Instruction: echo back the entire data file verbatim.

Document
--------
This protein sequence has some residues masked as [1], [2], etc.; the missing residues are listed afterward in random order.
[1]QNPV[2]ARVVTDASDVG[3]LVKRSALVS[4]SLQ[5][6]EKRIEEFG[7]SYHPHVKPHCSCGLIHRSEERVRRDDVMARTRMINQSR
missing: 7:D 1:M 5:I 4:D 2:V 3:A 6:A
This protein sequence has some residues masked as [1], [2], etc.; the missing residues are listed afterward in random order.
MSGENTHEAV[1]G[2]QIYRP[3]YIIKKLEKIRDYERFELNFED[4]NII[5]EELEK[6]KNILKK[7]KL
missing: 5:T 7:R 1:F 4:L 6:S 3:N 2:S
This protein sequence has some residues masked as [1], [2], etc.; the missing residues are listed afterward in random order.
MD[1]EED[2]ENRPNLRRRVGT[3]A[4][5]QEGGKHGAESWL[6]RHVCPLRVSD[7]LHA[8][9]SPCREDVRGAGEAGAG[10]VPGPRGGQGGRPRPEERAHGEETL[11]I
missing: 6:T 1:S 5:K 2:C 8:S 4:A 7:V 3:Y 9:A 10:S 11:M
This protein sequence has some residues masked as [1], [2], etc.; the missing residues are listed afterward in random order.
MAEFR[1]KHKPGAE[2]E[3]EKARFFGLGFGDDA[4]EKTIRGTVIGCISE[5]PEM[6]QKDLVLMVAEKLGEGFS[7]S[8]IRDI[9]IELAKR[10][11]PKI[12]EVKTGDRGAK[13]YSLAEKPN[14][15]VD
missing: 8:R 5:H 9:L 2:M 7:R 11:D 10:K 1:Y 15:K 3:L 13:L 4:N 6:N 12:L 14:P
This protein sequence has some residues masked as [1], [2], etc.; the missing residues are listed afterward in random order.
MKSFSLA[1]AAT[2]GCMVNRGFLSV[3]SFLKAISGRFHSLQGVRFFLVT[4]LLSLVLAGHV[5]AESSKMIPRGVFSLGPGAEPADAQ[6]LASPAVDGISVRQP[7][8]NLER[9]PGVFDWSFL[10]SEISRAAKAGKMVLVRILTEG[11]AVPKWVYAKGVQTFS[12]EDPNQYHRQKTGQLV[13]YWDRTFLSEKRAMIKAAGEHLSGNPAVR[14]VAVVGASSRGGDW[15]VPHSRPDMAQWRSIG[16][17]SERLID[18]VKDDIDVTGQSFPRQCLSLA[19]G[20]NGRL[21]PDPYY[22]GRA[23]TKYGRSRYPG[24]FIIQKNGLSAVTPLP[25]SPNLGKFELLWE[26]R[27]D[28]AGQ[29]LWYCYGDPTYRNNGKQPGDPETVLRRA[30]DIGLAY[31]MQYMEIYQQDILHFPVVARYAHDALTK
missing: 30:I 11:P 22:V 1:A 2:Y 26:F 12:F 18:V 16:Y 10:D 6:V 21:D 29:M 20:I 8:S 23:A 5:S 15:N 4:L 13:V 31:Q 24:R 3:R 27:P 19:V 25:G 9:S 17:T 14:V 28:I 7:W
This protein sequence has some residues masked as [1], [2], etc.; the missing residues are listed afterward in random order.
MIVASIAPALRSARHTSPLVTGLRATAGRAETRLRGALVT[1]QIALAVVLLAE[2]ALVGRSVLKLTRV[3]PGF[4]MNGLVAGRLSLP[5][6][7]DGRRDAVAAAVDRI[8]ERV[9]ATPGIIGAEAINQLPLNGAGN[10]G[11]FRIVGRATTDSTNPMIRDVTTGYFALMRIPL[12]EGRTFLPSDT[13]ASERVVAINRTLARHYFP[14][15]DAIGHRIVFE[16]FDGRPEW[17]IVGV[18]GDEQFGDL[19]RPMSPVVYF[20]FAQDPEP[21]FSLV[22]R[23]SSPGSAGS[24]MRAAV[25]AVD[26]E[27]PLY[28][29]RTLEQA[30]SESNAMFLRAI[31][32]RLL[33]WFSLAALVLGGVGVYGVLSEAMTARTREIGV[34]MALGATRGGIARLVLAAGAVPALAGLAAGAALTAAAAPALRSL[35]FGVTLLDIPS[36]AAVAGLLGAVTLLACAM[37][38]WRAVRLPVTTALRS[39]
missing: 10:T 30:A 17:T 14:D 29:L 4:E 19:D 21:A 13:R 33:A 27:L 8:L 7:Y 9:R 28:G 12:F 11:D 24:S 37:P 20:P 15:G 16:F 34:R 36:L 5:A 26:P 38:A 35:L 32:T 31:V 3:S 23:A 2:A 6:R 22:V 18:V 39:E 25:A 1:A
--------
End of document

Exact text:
This protein sequence has some residues masked as [1], [2], etc.; the missing residues are listed afterward in random order.
[1]QNPV[2]ARVVTDASDVG[3]LVKRSALVS[4]SLQ[5][6]EKRIEEFG[7]SYHPHVKPHCSCGLIHRSEERVRRDDVMARTRMINQSR
missing: 7:D 1:M 5:I 4:D 2:V 3:A 6:A
This protein sequence has some residues masked as [1], [2], etc.; the missing residues are listed afterward in random order.
MSGENTHEAV[1]G[2]QIYRP[3]YIIKKLEKIRDYERFELNFED[4]NII[5]EELEK[6]KNILKK[7]KL
missing: 5:T 7:R 1:F 4:L 6:S 3:N 2:S
This protein sequence has some residues masked as [1], [2], etc.; the missing residues are listed afterward in random order.
MD[1]EED[2]ENRPNLRRRVGT[3]A[4][5]QEGGKHGAESWL[6]RHVCPLRVSD[7]LHA[8][9]SPCREDVRGAGEAGAG[10]VPGPRGGQGGRPRPEERAHGEETL[11]I
missing: 6:T 1:S 5:K 2:C 8:S 4:A 7:V 3:Y 9:A 10:S 11:M
This protein sequence has some residues masked as [1], [2], etc.; the missing residues are listed afterward in random order.
MAEFR[1]KHKPGAE[2]E[3]EKARFFGLGFGDDA[4]EKTIRGTVIGCISE[5]PEM[6]QKDLVLMVAEKLGEGFS[7]S[8]IRDI[9]IELAKR[10][11]PKI[12]EVKTGDRGAK[13]YSLAEKPN[14][15]VD
missing: 8:R 5:H 9:L 2:M 7:R 11:D 10:K 1:Y 15:K 3:L 13:L 4:N 6:N 12:L 14:P
This protein sequence has some residues masked as [1], [2], etc.; the missing residues are listed afterward in random order.
MKSFSLA[1]AAT[2]GCMVNRGFLSV[3]SFLKAISGRFHSLQGVRFFLVT[4]LLSLVLAGHV[5]AESSKMIPRGVFSLGPGAEPADAQ[6]LASPAVDGISVRQP[7][8]NLER[9]PGVFDWSFL[10]SEISRAAKAGKMVLVRILTEG[11]AVPKWVYAKGVQTFS[12]EDPNQYHRQKTGQLV[13]YWDRTFLSEKRAMIKAAGEHLSGNPAVR[14]VAVVGASSRGGDW[15]VPHSRPDMAQWRSIG[16][17]SERLID[18]VKDDIDVTGQSFPRQCLSLA[19]G[20]NGRL[21]PDPYY[22]GRA[23]TKYGRSRYPG[24]FIIQKNGLSAVTPLP[25]SPNLGKFELLWE[26]R[27]D[28]AGQ[29]LWYCYGDPTYRNNGKQPGDPETVLRRA[30]DIGLAY[31]MQYMEIYQQDILHFPVVARYAHDALTK
missing: 30:I 11:P 22:V 1:A 2:Y 26:F 12:F 18:V 16:Y 10:D 6:V 21:D 29:M 20:I 8:S 23:A 5:S 15:N 4:L 13:V 31:Q 24:R 3:R 27:P 19:V 25:G 9:S 17:T 14:V 28:I 7:W
This protein sequence has some residues masked as [1], [2], etc.; the missing residues are listed afterward in random order.
MIVASIAPALRSARHTSPLVTGLRATAGRAETRLRGALVT[1]QIALAVVLLAE[2]ALVGRSVLKLTRV[3]PGF[4]MNGLVAGRLSLP[5][6][7]DGRRDAVAAAVDRI[8]ERV[9]ATPGIIGAEAINQLPLNGAGN[10]G[11]FRIVGRATTDSTNPMIRDVTTGYFALMRIPL[12]EGRTFLPSDT[13]ASERVVAINRTLARHYFP[14][15]DAIGHRIVFE[16]FDGRPEW[17]IVGV[18]GDEQFGDL[19]RPMSPVVYF[20]FAQDPEP[21]FSLV[22]R[23]SSPGSAGS[24]MRAAV[25]AVD[26]E[27]PLY[28][29]RTLEQA[30]SESNAMFLRAI[31][32]RLL[33]WFSLAALVLGGVGVYGVLSEAMTARTREIGV[34]MALGATRGGIARLVLAAGAVPALAGLAAGAALTAAAAPALRSL[35]FGVTLLDIPS[36]AAVAGLLGAVTLLACAM[37][38]WRAVRLPVTTALRS[39]
missing: 10:T 30:A 17:T 14:D 29:L 4:E 19:D 21:A 13:R 33:A 27:L 8:L 7:Y 9:R 28:G 12:F 11:D 24:S 37:P 20:P 15:G 16:F 34:R 36:L 5:A 26:P 38:A 35:L 32:T 31:V 3:S 23:A 2:A 6:R 22:V 18:V 39:E 25:A 1:A